Laos, one of the world’s last communist nations, held parliamentary elections yesterday, but the vote will only preserve the status quo, because virtually all candidates owe allegiance to the all-powerful political party that has ruled for 36 years.
The Southeast Asian country’s real policymakers were selected in March, when the ruling Lao People’s Revolutionary Party held its ninth congress, picking 75-year-old Choummaly Sayasone — also the country’s president — for a second five-year term as its secretary-general.
During yesterday’s election, voters chose among 190 candidates contesting 132 parliamentary seats, according to Laos’ state news agency, which said results were not expected for at least a week.
Most candidates are members of the communist Lao People’s Revolutionary Party, which has governed by itself since 1975 and is the only party taking part. As a result, the choice for voters is among personalities, not ideologies, and the exercise is mainly expected to help a new, younger generation into a government long dominated by aging revolutionaries who defeated a US-backed regime three decades ago.
While the National Assembly is mainly a rubber stamp for the ruling party, “we can expect more younger people who have better education to be elected,” said Adisorn Semyaem, a Laos specialist at the Institute of Asian Studies at Thailand’s Chulalongkorn University.
He said younger members also swelled parliament’s ranks in the last legislative vote in 2006, lending more substance to debates.
The legislature, for example, has recently sought to exert a bigger role in approving major investment projects, particularly those by foreign investors and those seen to affect the environment and society, said Adisorn, who traveled to the Lao capital, Vientiane, to observe the vote.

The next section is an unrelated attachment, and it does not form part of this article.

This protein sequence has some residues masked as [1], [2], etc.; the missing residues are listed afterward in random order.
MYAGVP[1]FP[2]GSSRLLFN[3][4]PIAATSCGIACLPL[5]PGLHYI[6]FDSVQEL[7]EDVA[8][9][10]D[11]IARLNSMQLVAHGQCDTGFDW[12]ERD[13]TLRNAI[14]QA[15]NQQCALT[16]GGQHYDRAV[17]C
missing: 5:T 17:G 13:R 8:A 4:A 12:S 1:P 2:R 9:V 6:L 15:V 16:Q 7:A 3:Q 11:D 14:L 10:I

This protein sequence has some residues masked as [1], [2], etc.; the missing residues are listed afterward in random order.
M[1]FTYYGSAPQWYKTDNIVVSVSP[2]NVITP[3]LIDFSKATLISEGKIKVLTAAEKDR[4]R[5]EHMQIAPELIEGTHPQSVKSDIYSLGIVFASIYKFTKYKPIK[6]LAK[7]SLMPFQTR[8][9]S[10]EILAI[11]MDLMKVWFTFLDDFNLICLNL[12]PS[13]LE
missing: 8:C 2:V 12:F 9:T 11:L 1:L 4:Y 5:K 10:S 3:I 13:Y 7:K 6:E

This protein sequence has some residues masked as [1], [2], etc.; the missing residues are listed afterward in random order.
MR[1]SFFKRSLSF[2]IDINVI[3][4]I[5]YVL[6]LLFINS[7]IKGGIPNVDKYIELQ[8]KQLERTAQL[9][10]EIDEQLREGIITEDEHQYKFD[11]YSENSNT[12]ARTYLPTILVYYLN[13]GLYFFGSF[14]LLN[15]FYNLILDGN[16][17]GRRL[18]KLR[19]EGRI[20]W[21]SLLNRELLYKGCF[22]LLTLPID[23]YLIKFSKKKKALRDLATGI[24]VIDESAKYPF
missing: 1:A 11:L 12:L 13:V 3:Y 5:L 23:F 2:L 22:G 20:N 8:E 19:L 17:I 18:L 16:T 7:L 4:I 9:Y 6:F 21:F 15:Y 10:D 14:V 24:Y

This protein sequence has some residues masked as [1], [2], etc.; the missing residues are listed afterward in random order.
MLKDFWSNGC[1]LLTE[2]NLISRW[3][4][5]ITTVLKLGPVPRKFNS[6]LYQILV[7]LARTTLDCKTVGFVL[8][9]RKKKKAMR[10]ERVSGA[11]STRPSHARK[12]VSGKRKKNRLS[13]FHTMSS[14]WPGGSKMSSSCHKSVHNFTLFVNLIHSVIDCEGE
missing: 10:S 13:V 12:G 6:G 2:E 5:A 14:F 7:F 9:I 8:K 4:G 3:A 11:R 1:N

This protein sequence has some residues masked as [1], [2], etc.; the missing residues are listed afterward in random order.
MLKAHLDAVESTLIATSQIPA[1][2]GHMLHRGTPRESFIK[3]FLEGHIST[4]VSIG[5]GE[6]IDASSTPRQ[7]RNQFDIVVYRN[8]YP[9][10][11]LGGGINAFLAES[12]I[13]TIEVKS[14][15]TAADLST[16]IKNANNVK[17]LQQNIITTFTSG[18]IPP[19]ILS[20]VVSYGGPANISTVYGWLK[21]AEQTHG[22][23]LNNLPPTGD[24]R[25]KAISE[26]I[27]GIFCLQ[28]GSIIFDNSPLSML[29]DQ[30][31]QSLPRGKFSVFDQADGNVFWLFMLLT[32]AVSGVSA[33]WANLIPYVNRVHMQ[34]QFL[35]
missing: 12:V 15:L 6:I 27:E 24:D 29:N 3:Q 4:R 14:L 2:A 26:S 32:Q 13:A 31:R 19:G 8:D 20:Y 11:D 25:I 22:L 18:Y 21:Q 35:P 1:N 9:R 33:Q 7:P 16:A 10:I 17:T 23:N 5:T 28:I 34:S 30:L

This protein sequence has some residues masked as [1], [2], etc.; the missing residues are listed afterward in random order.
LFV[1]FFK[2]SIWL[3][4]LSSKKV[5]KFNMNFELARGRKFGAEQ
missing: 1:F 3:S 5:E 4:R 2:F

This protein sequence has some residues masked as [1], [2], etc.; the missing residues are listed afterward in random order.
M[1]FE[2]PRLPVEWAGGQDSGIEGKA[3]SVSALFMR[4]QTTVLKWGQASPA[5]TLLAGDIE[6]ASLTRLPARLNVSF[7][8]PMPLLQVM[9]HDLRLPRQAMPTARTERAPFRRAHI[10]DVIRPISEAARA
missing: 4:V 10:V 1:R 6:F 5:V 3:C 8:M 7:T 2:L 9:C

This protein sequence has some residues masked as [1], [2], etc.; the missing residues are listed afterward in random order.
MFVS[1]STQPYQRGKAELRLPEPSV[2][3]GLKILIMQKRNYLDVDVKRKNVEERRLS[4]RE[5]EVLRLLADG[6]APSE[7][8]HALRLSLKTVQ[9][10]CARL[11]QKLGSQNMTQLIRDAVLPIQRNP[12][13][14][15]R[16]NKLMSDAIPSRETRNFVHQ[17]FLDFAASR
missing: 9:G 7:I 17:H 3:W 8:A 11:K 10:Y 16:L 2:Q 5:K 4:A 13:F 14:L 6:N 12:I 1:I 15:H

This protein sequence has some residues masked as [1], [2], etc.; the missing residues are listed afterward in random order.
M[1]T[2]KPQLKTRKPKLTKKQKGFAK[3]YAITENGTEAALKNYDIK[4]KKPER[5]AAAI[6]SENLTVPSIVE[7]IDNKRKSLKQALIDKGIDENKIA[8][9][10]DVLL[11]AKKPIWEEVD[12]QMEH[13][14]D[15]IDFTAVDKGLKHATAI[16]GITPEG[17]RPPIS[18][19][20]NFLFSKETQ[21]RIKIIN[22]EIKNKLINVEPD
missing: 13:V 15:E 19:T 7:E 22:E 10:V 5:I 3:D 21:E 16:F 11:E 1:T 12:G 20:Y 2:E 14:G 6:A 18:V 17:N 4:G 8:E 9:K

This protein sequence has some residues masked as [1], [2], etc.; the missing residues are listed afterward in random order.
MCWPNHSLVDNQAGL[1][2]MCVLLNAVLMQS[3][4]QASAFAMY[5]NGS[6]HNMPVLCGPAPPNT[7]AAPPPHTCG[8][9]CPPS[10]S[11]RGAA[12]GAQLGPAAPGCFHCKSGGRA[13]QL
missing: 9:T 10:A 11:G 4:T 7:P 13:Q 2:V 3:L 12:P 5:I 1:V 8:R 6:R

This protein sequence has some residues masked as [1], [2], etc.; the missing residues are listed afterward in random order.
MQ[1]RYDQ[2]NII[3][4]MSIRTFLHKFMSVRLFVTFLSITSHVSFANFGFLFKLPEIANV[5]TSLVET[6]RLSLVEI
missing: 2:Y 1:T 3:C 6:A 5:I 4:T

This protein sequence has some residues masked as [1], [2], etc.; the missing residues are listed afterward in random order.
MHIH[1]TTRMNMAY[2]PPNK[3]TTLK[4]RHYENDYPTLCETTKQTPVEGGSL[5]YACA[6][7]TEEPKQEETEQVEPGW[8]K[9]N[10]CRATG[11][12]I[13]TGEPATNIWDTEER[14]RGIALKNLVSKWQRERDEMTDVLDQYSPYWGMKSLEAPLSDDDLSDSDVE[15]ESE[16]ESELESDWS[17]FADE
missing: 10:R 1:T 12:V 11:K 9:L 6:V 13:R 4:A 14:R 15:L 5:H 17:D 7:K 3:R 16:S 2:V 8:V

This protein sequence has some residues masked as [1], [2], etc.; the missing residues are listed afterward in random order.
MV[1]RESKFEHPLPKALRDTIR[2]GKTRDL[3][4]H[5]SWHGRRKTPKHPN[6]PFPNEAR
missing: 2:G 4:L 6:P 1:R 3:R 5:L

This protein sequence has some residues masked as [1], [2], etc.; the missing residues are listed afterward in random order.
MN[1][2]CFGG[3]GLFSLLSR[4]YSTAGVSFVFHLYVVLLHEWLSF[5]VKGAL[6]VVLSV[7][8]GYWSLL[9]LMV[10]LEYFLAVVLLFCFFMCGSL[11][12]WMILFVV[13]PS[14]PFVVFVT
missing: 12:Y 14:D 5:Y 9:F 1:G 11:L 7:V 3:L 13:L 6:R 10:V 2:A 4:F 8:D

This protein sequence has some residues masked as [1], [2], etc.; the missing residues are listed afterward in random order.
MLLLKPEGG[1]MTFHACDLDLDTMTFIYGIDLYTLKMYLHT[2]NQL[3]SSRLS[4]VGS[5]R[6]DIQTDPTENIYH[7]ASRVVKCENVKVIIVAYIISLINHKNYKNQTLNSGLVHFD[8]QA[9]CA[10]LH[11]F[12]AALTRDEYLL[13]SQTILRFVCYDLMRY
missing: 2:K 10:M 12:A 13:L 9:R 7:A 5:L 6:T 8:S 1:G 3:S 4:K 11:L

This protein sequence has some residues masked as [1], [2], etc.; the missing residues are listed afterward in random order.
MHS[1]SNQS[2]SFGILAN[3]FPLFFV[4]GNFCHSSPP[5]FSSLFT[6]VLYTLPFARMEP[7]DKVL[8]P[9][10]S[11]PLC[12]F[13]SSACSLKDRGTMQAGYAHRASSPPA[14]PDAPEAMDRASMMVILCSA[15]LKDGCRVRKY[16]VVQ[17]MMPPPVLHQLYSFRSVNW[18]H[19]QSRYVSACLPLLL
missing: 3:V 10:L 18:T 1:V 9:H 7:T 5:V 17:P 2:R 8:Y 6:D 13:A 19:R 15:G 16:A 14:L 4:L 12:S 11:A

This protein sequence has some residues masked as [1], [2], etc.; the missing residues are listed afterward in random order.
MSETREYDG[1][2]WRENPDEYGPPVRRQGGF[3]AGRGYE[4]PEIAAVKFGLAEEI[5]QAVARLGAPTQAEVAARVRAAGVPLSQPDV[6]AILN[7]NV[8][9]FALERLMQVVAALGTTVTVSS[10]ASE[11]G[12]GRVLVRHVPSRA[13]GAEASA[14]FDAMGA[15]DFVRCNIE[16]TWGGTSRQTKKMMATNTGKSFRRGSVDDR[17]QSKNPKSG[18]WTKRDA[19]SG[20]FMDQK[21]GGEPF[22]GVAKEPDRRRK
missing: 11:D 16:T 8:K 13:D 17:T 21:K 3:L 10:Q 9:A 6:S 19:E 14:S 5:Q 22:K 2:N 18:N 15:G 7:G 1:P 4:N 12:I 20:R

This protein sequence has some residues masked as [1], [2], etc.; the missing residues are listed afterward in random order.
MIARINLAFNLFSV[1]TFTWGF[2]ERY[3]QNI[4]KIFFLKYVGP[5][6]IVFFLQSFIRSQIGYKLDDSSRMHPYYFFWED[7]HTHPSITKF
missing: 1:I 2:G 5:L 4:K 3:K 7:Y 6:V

The mountainous, landlocked country of 6.5 million people is one of the poorest in Asia. Its leaders are among the region’s most secretive, tolerating almost no opposition and maintaining strict control over the media.
But they have also gradually liberalized the economy to encourage development.
In January, Laos opened a modest stock market, hoping to attract capital to its largest enterprises and boost the economy of one of the world’s poorest nations.
Strong economic growth has helped the ruling party maintain its grip on power, said Simon Creak, a historian of Laos and Southeast Asia at the Center for Southeast Asian Studies at Japan’s Kyoto University.
“However, things are far from static,” Creak said. “A new generation of party technocrats has stepped up to replace veterans of the revolution. New business connections have allowed non-military figures to quickly build patronage networks.”
Despite the lack of change, many voters are choosing with care.
“Despite the absence of competing parties, many Lao voters take their vote quite seriously — even if it is candidates’ education, experience and even appearance, rather than their policies, that make up minds,” Creak said.